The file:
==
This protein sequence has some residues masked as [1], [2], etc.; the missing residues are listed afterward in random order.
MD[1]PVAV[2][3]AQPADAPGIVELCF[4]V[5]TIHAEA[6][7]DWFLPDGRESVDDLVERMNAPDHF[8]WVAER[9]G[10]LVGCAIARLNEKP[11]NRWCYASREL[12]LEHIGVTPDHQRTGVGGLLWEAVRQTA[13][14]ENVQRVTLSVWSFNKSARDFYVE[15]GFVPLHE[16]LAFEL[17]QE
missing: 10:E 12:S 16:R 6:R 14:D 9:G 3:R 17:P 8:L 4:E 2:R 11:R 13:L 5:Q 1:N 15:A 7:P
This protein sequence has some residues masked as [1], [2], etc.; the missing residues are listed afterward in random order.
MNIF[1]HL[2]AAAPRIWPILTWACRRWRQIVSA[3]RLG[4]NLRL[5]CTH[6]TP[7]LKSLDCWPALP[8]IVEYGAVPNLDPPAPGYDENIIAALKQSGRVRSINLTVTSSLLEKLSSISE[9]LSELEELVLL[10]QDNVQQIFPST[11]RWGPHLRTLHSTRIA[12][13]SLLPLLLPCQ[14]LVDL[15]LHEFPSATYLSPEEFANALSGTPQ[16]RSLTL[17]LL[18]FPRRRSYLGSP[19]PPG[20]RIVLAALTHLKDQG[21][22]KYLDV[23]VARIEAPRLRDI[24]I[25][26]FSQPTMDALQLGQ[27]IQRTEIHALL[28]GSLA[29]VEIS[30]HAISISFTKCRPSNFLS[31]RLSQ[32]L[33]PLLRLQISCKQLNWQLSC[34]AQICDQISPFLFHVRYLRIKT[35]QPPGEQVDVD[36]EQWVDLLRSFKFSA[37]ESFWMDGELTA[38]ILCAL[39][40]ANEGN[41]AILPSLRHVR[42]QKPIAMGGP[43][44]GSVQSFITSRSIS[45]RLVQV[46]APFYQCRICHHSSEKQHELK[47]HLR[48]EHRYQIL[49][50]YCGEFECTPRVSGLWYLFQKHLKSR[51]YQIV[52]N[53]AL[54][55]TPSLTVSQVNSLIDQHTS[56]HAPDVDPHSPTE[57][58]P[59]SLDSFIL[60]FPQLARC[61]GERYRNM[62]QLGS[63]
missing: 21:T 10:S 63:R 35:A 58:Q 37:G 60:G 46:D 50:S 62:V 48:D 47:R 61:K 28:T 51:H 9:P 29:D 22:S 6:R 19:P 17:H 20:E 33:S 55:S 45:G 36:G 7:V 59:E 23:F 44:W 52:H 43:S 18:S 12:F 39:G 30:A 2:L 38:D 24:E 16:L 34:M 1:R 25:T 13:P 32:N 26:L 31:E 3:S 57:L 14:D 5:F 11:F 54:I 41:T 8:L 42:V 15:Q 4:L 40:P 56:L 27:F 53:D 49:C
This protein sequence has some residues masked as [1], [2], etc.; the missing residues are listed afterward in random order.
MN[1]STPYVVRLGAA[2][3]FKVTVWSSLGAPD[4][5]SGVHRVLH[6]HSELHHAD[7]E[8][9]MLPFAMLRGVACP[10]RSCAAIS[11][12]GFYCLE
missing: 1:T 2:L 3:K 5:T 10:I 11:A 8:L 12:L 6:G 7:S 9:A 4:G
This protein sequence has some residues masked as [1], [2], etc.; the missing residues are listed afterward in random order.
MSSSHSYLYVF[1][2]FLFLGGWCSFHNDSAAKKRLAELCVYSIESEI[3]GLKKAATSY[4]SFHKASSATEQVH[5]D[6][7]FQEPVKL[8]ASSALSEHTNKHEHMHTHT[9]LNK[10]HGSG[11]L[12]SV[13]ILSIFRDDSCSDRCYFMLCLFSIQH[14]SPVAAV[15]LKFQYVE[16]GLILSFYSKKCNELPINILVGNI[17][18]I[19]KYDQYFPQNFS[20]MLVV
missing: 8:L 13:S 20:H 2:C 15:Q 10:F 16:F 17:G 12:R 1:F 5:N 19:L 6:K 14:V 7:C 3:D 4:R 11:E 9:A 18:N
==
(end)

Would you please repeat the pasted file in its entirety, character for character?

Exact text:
This protein sequence has some residues masked as [1], [2], etc.; the missing residues are listed afterward in random order.
MD[1]PVAV[2][3]AQPADAPGIVELCF[4]V[5]TIHAEA[6][7]DWFLPDGRESVDDLVERMNAPDHF[8]WVAER[9]G[10]LVGCAIARLNEKP[11]NRWCYASREL[12]LEHIGVTPDHQRTGVGGLLWEAVRQTA[13][14]ENVQRVTLSVWSFNKSARDFYVE[15]GFVPLHE[16]LAFEL[17]QE
missing: 10:E 12:S 16:R 6:R 14:D 9:G 3:R 17:P 8:L 4:E 2:R 11:R 13:L 5:Q 1:N 15:A 7:P
This protein sequence has some residues masked as [1], [2], etc.; the missing residues are listed afterward in random order.
MNIF[1]HL[2]AAAPRIWPILTWACRRWRQIVSA[3]RLG[4]NLRL[5]CTH[6]TP[7]LKSLDCWPALP[8]IVEYGAVPNLDPPAPGYDENIIAALKQSGRVRSINLTVTSSLLEKLSSISE[9]LSELEELVLL[10]QDNVQQIFPST[11]RWGPHLRTLHSTRIA[12][13]SLLPLLLPCQ[14]LVDL[15]LHEFPSATYLSPEEFANALSGTPQ[16]RSLTL[17]LL[18]FPRRRSYLGSP[19]PPG[20]RIVLAALTHLKDQG[21][22]KYLDV[23]VARIEAPRLRDI[24]I[25][26]FSQPTMDALQLGQ[27]IQRTEIHALL[28]GSLA[29]VEIS[30]HAISISFTKCRPSNFLS[31]RLSQ[32]L[33]PLLRLQISCKQLNWQLSC[34]AQICDQISPFLFHVRYLRIKT[35]QPPGEQVDVD[36]EQWVDLLRSFKFSA[37]ESFWMDGELTA[38]ILCAL[39][40]ANEGN[41]AILPSLRHVR[42]QKPIAMGGP[43][44]GSVQSFITSRSIS[45]RLVQV[46]APFYQCRICHHSSEKQHELK[47]HLR[48]EHRYQIL[49][50]YCGEFECTPRVSGLWYLFQKHLKSR[51]YQIV[52]N[53]AL[54][55]TPSLTVSQVNSLIDQHTS[56]HAPDVDPHSPTE[57][58]P[59]SLDSFIL[60]FPQLARC[61]GERYRNM[62]QLGS[63]
missing: 21:T 10:S 63:R 35:A 58:Q 37:G 60:G 46:D 50:S 62:V 48:D 47:R 61:K 28:T 51:H 9:P 29:D 22:S 6:R 19:P 17:H 20:E 33:S 55:S 45:G 36:G 7:V 59:E 23:F 44:W 52:H 43:S 18:S 12:F 39:G 30:A 2:L 38:D 24:E 16:L 34:M 1:R 25:T 13:P 32:N 26:L 31:E 3:S 57:L 14:D 5:F 11:F 54:I 41:T 8:L 42:V 15:Q 4:L 40:P 56:L 27:F 53:D 49:C
This protein sequence has some residues masked as [1], [2], etc.; the missing residues are listed afterward in random order.
MN[1]STPYVVRLGAA[2][3]FKVTVWSSLGAPD[4][5]SGVHRVLH[6]HSELHHAD[7]E[8][9]MLPFAMLRGVACP[10]RSCAAIS[11][12]GFYCLE
missing: 1:T 2:L 3:K 5:T 10:I 11:A 8:L 12:L 6:G 7:S 9:A 4:G
This protein sequence has some residues masked as [1], [2], etc.; the missing residues are listed afterward in random order.
MSSSHSYLYVF[1][2]FLFLGGWCSFHNDSAAKKRLAELCVYSIESEI[3]GLKKAATSY[4]SFHKASSATEQVH[5]D[6][7]FQEPVKL[8]ASSALSEHTNKHEHMHTHT[9]LNK[10]HGSG[11]L[12]SV[13]ILSIFRDDSCSDRCYFMLCLFSIQH[14]SPVAAV[15]LKFQYVE[16]GLILSFYSKKCNELPINILVGNI[17][18]I[19]KYDQYFPQNFS[20]MLVV
missing: 8:L 13:S 20:H 2:C 15:Q 10:F 16:F 17:G 12:R 1:F 5:N 19:L 6:K 14:V 7:C 3:D 4:R 11:E 9:A 18:N